You and Your Phone are Huge Threats to the Net #security #privacy #tor #dns – HT @rdggeek @techhub @doctorow

This is the talk I presented at Reading Geek Night 27 on Jan 10th; the theme was the power of mobile computing and of real networking, and of how NAT, IPv4, DNS, and the typical provision of network access (eg: browsing over NAT) to the user – rather than network connectivity ie: full bidirectional internet access – is a strategic risk to individual communication, an increased opportunity for censorship, and a threat to the health of the Net at large.

Video

Notes

  1. I referenced Cory Doctorow’s The coming war on general computation in the Q&A session
  2. I referenced the tremendously fast networking at TechHub in London, an environment where I am a enthusiastic visitor – plus the beer’s great! More #OpenSourceAle please! 🙂
  3. I alluded during discussion (no video) to Firefox plugins which bypass DNS takedowns; by coincidence they got some coverage on Boing Boing the day after the talk, but the one I was thinking of was MAFIAA-Fire
  4. I alluded to how measures to improve DNS Security are being undermined by US legislation to enable domain seizure (amongst other badness) – see also.
  5. One thing I’d like to clarify but which I don’t cover well in the video: the 20Mbit bidirectional bandwidth is when I’m connected to Wifi at somewhere with a fast network, but I am still NAT’ed behind a firewall. All the other ping probes and traceroutes shown are when I am connected over GSM, but yet again NAT’ed behind a firewall.
  6. What I want to highlight is the full server capability of the modern “smartphone” device – and that it is permanently hobbled by being stuck behind NAT for both GSM and domestic Wifi. Worse, people have come to expect this when in fact your personal server phone is more than capable of being fully attached to the Internet, 24×7, working for you.

Slides

8 Replies to “You and Your Phone are Huge Threats to the Net #security #privacy #tor #dns – HT @rdggeek @techhub @doctorow”

  1. Great Talk Alec!

    I was just going to glance at the post and listen tomorrow but I got caught up in it and then had to look go look at a few things, Tor, my phone, The coming war on general computation … and now its almost 2am!

    Thanks for posting the video!

  2. Some hope from an audience member at Reading Skeptics tonight; his take was that 4g (aka: LTE) networking is going to be so fast, and provide such bandwidth to the handsets, that websites will start to replace apps and that phone-to-website latency will be in the order of 10ms – which is below the threshold of human perception.

    For this to work – says he, persuasively – the phone companies will have to rip out much of the latency-inducing intermediate NAT and other session-based crap, moving instead to pure IPv6 solutions.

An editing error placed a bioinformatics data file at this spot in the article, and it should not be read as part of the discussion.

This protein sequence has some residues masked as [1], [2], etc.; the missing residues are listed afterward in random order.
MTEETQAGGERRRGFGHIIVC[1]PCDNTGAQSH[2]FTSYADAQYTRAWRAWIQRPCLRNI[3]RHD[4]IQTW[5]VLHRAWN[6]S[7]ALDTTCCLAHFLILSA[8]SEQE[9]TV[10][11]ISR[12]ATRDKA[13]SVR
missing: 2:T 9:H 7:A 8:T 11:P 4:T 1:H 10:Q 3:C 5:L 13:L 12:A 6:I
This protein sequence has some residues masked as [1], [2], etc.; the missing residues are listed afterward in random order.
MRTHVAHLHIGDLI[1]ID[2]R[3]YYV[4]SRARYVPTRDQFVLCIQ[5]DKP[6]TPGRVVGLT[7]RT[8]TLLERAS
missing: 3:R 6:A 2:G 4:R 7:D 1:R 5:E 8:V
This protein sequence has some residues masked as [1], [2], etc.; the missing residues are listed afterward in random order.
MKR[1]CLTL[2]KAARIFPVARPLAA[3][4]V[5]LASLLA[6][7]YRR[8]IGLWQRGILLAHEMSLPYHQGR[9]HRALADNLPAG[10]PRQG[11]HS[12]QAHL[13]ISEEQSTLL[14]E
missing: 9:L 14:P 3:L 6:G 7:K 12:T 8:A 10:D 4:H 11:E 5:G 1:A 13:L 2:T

Whether this will fully presage running webservers on your phones is unclear – still it would be good to have demand so that technology is nudged that way – but it’s a step in the right direction.

  3. A quick collation of some thoughts sparked off by this and other events:

    * you’re spot on, with your statement that your typical smartphone is potentially a little Linux- or BSD-based server.
    * part of the reason that smartphone connectivity is unidirectional-initiate (you can connect from your ‘phone to the Internet, but not vice versa) is down to cacheing proxies and the need for many-to-1 NAT; the latter is mostly imposed by IPv4.
    * iOS 6 will have IPv6 over wi-fi and LTE (the presenters don’t mention it, but freeze-frame the Apple WWDC keynote video at 107.13); Android ICS has it too (from results of a straight Google search). When the telcos themselves go IPv6, they can keep the cacheing proxies on one side for bandwidth conservation, but it’s “bye-bye NAT, hello bidirectionally-initiated IPv6”.
    * I’m hoping the sudden ability for very many people to go self-hosting will see more notice taken of the Mine! project – especially as security-conscious Brits will want to host their own medical records rather than let the NHS keep them (unless Dame Fiona Caldicott injects some sense into current NHS proposals)
    * there will naturally be security concerns from smartphone vendors, about setting them up as servers and thus making them more readily attackable. ARM TrustZone is going to help, rather a lot. Power consumption issues could be interesting.

  4. Oh, and DNS has been A Bad Thing, for a long time (although maybe not its entire life). DNSSEC isn’t much better. If IPv6 address space was a bit bigger, you could go all Hofstadter in it and turn the numbers into a vocabulary; as it is, people in Internet-disconnected environments will, anyway. IPv6 as a conduit of more-than-addressing info, while being an abuse of the standard, has considerable virtue in disconnected systems.

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